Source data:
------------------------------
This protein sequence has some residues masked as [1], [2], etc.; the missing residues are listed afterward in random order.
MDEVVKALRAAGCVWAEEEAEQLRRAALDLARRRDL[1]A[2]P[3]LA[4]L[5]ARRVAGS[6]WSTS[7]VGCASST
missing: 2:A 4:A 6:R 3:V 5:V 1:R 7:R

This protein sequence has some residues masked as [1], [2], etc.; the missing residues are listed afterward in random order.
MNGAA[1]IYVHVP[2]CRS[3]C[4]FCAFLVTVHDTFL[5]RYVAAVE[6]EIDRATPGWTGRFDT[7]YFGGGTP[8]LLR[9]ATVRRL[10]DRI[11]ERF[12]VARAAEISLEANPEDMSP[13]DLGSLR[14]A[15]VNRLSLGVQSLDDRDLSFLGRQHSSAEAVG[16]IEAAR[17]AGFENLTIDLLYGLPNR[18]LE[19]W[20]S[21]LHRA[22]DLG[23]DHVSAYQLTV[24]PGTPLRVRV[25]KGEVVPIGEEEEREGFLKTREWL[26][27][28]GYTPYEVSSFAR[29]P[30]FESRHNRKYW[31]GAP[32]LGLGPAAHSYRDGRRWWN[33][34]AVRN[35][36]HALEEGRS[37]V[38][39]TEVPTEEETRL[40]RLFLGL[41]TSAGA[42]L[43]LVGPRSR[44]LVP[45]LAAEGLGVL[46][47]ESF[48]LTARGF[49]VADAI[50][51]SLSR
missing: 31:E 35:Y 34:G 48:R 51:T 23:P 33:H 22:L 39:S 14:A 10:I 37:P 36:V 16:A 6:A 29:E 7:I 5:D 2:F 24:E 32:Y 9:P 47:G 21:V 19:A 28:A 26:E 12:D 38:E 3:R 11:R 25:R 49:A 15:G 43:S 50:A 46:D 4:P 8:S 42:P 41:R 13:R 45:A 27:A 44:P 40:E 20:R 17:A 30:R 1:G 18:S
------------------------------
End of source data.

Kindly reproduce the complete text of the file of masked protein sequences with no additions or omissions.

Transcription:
This protein sequence has some residues masked as [1], [2], etc.; the missing residues are listed afterward in random order.
MDEVVKALRAAGCVWAEEEAEQLRRAALDLARRRDL[1]A[2]P[3]LA[4]L[5]ARRVAGS[6]WSTS[7]VGCASST
missing: 2:A 4:A 6:R 3:V 5:V 1:R 7:R

This protein sequence has some residues masked as [1], [2], etc.; the missing residues are listed afterward in random order.
MNGAA[1]IYVHVP[2]CRS[3]C[4]FCAFLVTVHDTFL[5]RYVAAVE[6]EIDRATPGWTGRFDT[7]YFGGGTP[8]LLR[9]ATVRRL[10]DRI[11]ERF[12]VARAAEISLEANPEDMSP[13]DLGSLR[14]A[15]VNRLSLGVQSLDDRDLSFLGRQHSSAEAVG[16]IEAAR[17]AGFENLTIDLLYGLPNR[18]LE[19]W[20]S[21]LHRA[22]DLG[23]DHVSAYQLTV[24]PGTPLRVRV[25]KGEVVPIGEEEEREGFLKTREWL[26][27][28]GYTPYEVSSFAR[29]P[30]FESRHNRKYW[31]GAP[32]LGLGPAAHSYRDGRRWWN[33][34]AVRN[35][36]HALEEGRS[37]V[38][39]TEVPTEEETRL[40]RLFLGL[41]TSAGA[42]L[43]LVGPRSR[44]LVP[45]LAAEGLGVL[46][47]ESF[48]LTARGF[49]VADAI[50][51]SLSR
missing: 31:E 35:Y 34:G 48:R 51:T 23:P 33:H 22:L 39:S 14:A 10:I 37:P 36:V 16:A 6:A 29:E 7:I 5:D 2:F 24:E 32:Y 9:P 47:G 21:V 19:A 28:A 26:E 12:D 38:E 3:R 11:R 25:R 49:A 15:G 43:S 50:A 46:D 4:P 8:S 42:P 41:R 13:R 45:A 27:A 44:P 40:E 20:R 17:A 30:R 1:G 18:S